The bespoke executor is the main workhorse within BespokeFit. Its role is to ingest and run bespoke fitting workflows, namely by coordinating and launching the individual steps within a bespoke fitting workflow (e.g. generating QC reference data) without any user intervention across multiple CPUs or even multiple nodes in a cluster.
The executor operates by splitting the full bespoke workflow into individual stages:
fragmentation: the input molecule is fragmented into smaller pieces in a way that preserves key features of the input molecule.
QC generation: any bespoke QC data, for example 1D torsion scans of each rotatable bond in the input molecule, is generated using the smaller fragments for computational efficiency.
optimization: the reference data, including any bespoke QC data, is fed into the optimizer (e.g. ForceBalance) specified by the workflow schema in order to train the bespoke parameters
Each stage has its own set of ‘workers’ available to it making it easy to devote more compute where needed. Each worker is in essence a program that is assigned a set of local resources, e.g. 2 CPUs, and can be sent a specific task, e.g. perform this 1D torsion scan, to run on those resources.
These workers are created and managed by the executor when it is created, and so most users will not need to worry about their details too much unless they are wanting to parallelize fits across multiple nodes in a cluster. The only choice a user needs to make is how many workers to spawn for each stage, and how many compute resources should each type of worker be allowed to use.
A dedicated bespoke executor can be launched using the
openff-bespoke executor launch --directory "bespoke-executor" \ --n-fragmenter-workers 1 \ --n-optimizer-workers 1 \ --n-qc-compute-workers 1
By default, the executor will create a single worker for each stage, and will all said worker to access the full
set of resources on the machine it is running on. If you are spawning multiple workers for a stage, as you likely
will want to for the QC compute stage, it is recommended to also specify the maximum number of cores / CPUs and the
maximum memory per core that the QC engine (e.g.
psi4) can consume
openff-bespoke executor launch --directory "bespoke-executor" \ --n-fragmenter-workers 1 \ --n-optimizer-workers 1 \ --n-qc-compute-workers 2 \ --qc-compute-n-cores 8 \ --qc-compute-max-mem 2.5
where here we have request two workers each with access to eight CPUs and with 2.5 GB of memory per CPU (i.e. 16 CPUs in total and 40 GB of memory). The memory limit is not strictly enforced by the executor, and is instead passed to the underlying QC engine as a rough guideline via the QCEngine interface.
See the quick start guide for details on submitting jobs to a running bespoke executor.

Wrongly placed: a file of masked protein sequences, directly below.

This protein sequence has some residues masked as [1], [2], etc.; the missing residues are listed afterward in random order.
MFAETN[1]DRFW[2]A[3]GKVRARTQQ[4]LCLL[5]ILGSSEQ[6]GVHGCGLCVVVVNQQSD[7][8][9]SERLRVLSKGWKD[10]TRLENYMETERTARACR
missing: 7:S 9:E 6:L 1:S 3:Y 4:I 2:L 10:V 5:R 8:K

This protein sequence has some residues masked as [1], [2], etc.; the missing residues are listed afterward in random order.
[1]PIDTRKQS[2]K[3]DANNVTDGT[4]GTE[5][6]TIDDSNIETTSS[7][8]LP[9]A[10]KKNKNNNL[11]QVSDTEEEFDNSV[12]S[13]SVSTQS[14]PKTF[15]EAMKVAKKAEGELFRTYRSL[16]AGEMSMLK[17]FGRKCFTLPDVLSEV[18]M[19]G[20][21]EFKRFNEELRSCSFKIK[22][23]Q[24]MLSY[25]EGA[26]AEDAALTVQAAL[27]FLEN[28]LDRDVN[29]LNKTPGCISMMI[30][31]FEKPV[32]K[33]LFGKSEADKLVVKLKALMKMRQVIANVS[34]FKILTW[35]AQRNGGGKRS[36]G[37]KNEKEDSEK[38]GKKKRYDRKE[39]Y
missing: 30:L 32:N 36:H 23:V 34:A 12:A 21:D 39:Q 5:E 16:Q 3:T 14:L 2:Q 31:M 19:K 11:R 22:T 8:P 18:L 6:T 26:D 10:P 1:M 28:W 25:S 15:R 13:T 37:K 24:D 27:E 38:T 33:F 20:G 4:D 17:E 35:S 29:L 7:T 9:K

A bespoke executor can be created via the Python API through the
from openff.bespokefit.executor import BespokeExecutor, BespokeWorkerConfig executor = BespokeExecutor( # Configure the workers that will fragment larger molecules n_fragmenter_workers=1, fragmenter_worker_config=BespokeWorkerConfig(n_cores=1), # Configure the workers that will generate any needed QC # reference data such as 1D torsion scans n_qc_compute_workers=1, qc_compute_worker_config=BespokeWorkerConfig(n_cores="auto"), # Configure the workers that will perform the final optimization # using the specified engine such as ForceBalance n_optimizer_workers=1, optimizer_worker_config=BespokeWorkerConfig(n_cores=1), )
BespokeWorkerConfig will control how many compute resources are assined to each worker. In the above example
the fragmenter and optimizer workers are only allowed to use a single core / CPU, while the QC compute worker will
be allowed to use the full set of CPUs available on the machine (
The executor itself is a context manager and will not ‘start’ until the context is entered:
from openff.bespokefit.executor import wait_until_complete with executor: task_id = BespokeExecutor.submit(workflow) output = wait_until_complete(task_id)
When an executor ‘starts’ it will spin up all the required child processes such as the per stage workers and a Redis instance if requested (by default one will be created).
Within the executor context bespoke fits can be submitted using the
submit() method. As soon as the context manager
exists the executor instance is closed, terminating any running jobs. To ensure the submission is allowed to finish we
can use the
wait_until_complete() helper function. This function will block progress in the script until it can
return a result.